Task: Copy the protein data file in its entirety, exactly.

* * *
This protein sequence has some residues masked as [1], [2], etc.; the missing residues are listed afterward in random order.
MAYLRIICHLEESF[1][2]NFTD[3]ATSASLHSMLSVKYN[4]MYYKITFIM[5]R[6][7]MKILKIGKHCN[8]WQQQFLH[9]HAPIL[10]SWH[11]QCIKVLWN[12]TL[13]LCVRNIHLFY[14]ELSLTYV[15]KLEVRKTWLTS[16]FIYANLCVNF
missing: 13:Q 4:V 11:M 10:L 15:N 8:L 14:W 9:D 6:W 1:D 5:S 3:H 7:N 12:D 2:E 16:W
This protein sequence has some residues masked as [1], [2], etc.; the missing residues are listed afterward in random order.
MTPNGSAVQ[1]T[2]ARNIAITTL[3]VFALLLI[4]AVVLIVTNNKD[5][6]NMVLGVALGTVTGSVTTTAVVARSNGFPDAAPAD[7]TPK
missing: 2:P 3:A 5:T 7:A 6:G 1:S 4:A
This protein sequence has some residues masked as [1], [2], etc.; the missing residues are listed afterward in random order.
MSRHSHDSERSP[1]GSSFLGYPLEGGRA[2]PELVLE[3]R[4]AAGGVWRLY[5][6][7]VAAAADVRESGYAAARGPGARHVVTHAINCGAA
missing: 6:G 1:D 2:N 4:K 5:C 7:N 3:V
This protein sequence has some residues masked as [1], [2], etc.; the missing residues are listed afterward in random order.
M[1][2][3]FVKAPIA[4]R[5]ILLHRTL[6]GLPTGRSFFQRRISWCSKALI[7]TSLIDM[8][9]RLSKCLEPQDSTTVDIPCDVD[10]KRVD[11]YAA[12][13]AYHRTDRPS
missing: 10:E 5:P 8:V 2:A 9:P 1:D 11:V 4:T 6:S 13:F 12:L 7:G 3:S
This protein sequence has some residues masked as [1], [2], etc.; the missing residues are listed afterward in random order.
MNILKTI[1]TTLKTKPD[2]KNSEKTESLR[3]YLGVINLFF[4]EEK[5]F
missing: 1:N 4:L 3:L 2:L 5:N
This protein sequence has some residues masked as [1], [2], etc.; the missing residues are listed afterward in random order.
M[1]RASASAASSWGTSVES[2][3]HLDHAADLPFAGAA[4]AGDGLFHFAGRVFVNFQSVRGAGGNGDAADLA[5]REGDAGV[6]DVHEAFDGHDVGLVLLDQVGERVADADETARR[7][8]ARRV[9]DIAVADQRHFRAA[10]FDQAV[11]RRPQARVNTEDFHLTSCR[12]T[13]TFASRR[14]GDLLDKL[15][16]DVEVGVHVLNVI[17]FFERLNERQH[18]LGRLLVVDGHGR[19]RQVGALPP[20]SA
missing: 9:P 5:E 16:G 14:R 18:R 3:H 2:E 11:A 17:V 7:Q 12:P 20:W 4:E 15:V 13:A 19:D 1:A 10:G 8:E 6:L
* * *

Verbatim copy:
This protein sequence has some residues masked as [1], [2], etc.; the missing residues are listed afterward in random order.
MAYLRIICHLEESF[1][2]NFTD[3]ATSASLHSMLSVKYN[4]MYYKITFIM[5]R[6][7]MKILKIGKHCN[8]WQQQFLH[9]HAPIL[10]SWH[11]QCIKVLWN[12]TL[13]LCVRNIHLFY[14]ELSLTYV[15]KLEVRKTWLTS[16]FIYANLCVNF
missing: 13:Q 4:V 11:M 10:L 15:N 8:L 14:W 9:D 6:W 1:D 5:S 3:H 7:N 12:D 2:E 16:W
This protein sequence has some residues masked as [1], [2], etc.; the missing residues are listed afterward in random order.
MTPNGSAVQ[1]T[2]ARNIAITTL[3]VFALLLI[4]AVVLIVTNNKD[5][6]NMVLGVALGTVTGSVTTTAVVARSNGFPDAAPAD[7]TPK
missing: 2:P 3:A 5:T 7:A 6:G 1:S 4:A
This protein sequence has some residues masked as [1], [2], etc.; the missing residues are listed afterward in random order.
MSRHSHDSERSP[1]GSSFLGYPLEGGRA[2]PELVLE[3]R[4]AAGGVWRLY[5][6][7]VAAAADVRESGYAAARGPGARHVVTHAINCGAA
missing: 6:G 1:D 2:N 4:K 5:C 7:N 3:V
This protein sequence has some residues masked as [1], [2], etc.; the missing residues are listed afterward in random order.
M[1][2][3]FVKAPIA[4]R[5]ILLHRTL[6]GLPTGRSFFQRRISWCSKALI[7]TSLIDM[8][9]RLSKCLEPQDSTTVDIPCDVD[10]KRVD[11]YAA[12][13]AYHRTDRPS
missing: 10:E 5:P 8:V 2:A 9:P 1:D 11:V 4:T 6:S 13:F 12:L 7:G 3:S
This protein sequence has some residues masked as [1], [2], etc.; the missing residues are listed afterward in random order.
MNILKTI[1]TTLKTKPD[2]KNSEKTESLR[3]YLGVINLFF[4]EEK[5]F
missing: 1:N 4:L 3:L 2:L 5:N
This protein sequence has some residues masked as [1], [2], etc.; the missing residues are listed afterward in random order.
M[1]RASASAASSWGTSVES[2][3]HLDHAADLPFAGAA[4]AGDGLFHFAGRVFVNFQSVRGAGGNGDAADLA[5]REGDAGV[6]DVHEAFDGHDVGLVLLDQVGERVADADETARR[7][8]ARRV[9]DIAVADQRHFRAA[10]FDQAV[11]RRPQARVNTEDFHLTSCR[12]T[13]TFASRR[14]GDLLDKL[15][16]DVEVGVHVLNVI[17]FFERLNERQH[18]LGRLLVVDGHGR[19]RQVGALPP[20]SA
missing: 9:P 5:E 16:G 14:R 18:R 3:H 2:E 11:A 17:V 7:Q 12:P 20:W 4:E 15:V 13:A 19:D 1:A 10:G 8:E 6:L